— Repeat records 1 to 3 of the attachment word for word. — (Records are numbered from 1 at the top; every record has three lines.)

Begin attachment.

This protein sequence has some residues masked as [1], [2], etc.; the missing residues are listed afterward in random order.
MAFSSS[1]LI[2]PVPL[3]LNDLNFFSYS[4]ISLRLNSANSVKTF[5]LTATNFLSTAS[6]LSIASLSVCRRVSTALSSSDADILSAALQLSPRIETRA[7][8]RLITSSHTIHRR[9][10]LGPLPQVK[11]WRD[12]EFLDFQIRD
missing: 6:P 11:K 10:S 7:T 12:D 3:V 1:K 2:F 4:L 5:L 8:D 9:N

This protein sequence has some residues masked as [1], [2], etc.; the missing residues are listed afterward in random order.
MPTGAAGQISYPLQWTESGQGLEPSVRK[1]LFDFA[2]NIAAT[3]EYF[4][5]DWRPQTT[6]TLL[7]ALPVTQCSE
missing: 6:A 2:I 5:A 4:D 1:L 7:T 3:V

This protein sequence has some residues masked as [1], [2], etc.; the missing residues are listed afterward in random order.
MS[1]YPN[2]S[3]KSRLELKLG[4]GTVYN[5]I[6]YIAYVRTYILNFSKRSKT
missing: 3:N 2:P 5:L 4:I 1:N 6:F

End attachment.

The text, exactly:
This protein sequence has some residues masked as [1], [2], etc.; the missing residues are listed afterward in random order.
MAFSSS[1]LI[2]PVPL[3]LNDLNFFSYS[4]ISLRLNSANSVKTF[5]LTATNFLSTAS[6]LSIASLSVCRRVSTALSSSDADILSAALQLSPRIETRA[7][8]RLITSSHTIHRR[9][10]LGPLPQVK[11]WRD[12]EFLDFQIRD
missing: 6:P 11:K 10:S 7:T 12:D 3:V 1:K 2:F 4:L 5:L 8:D 9:N

This protein sequence has some residues masked as [1], [2], etc.; the missing residues are listed afterward in random order.
MPTGAAGQISYPLQWTESGQGLEPSVRK[1]LFDFA[2]NIAAT[3]EYF[4][5]DWRPQTT[6]TLL[7]ALPVTQCSE
missing: 6:A 2:I 5:A 4:D 1:L 7:T 3:V

This protein sequence has some residues masked as [1], [2], etc.; the missing residues are listed afterward in random order.
MS[1]YPN[2]S[3]KSRLELKLG[4]GTVYN[5]I[6]YIAYVRTYILNFSKRSKT
missing: 3:N 2:P 5:L 4:I 1:N 6:F